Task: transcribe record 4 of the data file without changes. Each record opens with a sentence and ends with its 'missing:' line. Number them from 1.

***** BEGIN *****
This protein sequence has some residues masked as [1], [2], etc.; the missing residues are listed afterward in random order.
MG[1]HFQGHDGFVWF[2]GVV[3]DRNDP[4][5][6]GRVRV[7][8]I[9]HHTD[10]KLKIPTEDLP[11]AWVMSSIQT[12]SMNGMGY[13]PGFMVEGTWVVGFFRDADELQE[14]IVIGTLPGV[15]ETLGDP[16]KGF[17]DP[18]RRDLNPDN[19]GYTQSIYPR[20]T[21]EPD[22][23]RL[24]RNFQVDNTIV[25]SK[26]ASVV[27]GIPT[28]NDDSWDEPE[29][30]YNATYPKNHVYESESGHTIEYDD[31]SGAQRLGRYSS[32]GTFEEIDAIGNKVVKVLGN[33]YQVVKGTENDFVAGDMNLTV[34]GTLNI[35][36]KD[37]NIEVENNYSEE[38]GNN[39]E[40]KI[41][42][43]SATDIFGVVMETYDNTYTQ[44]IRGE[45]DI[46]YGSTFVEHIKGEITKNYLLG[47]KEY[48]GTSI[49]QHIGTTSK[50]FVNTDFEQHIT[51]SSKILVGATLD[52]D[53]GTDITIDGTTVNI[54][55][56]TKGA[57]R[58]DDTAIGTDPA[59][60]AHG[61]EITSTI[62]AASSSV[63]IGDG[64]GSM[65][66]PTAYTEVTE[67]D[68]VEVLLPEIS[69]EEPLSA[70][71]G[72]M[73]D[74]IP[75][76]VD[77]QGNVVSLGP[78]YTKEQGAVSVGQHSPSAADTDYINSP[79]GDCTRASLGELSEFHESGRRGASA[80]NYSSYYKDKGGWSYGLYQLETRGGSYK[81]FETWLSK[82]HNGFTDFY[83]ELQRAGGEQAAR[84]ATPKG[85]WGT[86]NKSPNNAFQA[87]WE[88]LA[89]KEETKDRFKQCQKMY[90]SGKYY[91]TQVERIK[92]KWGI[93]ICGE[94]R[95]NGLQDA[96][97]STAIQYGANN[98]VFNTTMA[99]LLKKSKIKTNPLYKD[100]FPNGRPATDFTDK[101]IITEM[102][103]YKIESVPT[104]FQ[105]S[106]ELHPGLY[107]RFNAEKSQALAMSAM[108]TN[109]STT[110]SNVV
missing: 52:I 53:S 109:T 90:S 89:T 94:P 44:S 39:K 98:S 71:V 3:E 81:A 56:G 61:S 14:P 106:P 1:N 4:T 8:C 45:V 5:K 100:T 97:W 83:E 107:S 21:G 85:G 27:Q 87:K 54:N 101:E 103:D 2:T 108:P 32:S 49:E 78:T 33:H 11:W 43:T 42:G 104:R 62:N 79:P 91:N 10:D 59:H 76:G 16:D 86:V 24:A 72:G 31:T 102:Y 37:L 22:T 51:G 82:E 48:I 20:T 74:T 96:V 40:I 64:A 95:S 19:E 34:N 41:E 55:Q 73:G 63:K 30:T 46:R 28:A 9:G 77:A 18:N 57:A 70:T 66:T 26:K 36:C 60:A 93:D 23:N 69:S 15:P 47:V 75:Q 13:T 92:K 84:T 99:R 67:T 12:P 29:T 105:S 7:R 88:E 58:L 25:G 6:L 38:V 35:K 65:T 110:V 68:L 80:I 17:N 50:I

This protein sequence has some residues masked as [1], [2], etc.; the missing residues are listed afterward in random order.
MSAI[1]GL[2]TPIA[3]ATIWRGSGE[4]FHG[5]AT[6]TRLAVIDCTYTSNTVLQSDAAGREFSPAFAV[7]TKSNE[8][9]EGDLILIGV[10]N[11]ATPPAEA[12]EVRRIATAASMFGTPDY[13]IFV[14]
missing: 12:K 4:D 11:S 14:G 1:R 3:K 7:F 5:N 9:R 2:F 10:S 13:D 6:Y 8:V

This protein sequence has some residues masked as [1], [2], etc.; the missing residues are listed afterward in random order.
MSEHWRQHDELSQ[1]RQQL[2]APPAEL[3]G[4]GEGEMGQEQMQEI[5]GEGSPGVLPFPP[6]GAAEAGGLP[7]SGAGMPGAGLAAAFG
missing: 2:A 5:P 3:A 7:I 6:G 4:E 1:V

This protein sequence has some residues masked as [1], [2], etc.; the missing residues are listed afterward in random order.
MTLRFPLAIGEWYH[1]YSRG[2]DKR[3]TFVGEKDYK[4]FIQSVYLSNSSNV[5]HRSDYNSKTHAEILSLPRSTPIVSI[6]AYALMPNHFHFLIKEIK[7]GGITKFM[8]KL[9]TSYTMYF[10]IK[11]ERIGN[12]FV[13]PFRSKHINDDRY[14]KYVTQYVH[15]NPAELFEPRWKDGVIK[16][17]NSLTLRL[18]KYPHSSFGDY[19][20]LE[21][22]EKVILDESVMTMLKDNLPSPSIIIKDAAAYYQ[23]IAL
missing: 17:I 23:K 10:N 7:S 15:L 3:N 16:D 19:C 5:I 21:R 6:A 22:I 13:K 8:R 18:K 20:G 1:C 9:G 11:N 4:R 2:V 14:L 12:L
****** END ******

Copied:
This protein sequence has some residues masked as [1], [2], etc.; the missing residues are listed afterward in random order.
MTLRFPLAIGEWYH[1]YSRG[2]DKR[3]TFVGEKDYK[4]FIQSVYLSNSSNV[5]HRSDYNSKTHAEILSLPRSTPIVSI[6]AYALMPNHFHFLIKEIK[7]GGITKFM[8]KL[9]TSYTMYF[10]IK[11]ERIGN[12]FV[13]PFRSKHINDDRY[14]KYVTQYVH[15]NPAELFEPRWKDGVIK[16][17]NSLTLRL[18]KYPHSSFGDY[19][20]LE[21][22]EKVILDESVMTMLKDNLPSPSIIIKDAAAYYQ[23]IAL
missing: 17:I 23:K 10:N 7:S 15:L 3:N 16:D 19:C 5:I 21:R 6:A 22:I 13:K 8:R 18:K 20:G 1:C 9:G 11:N 4:R 2:V 14:L 12:L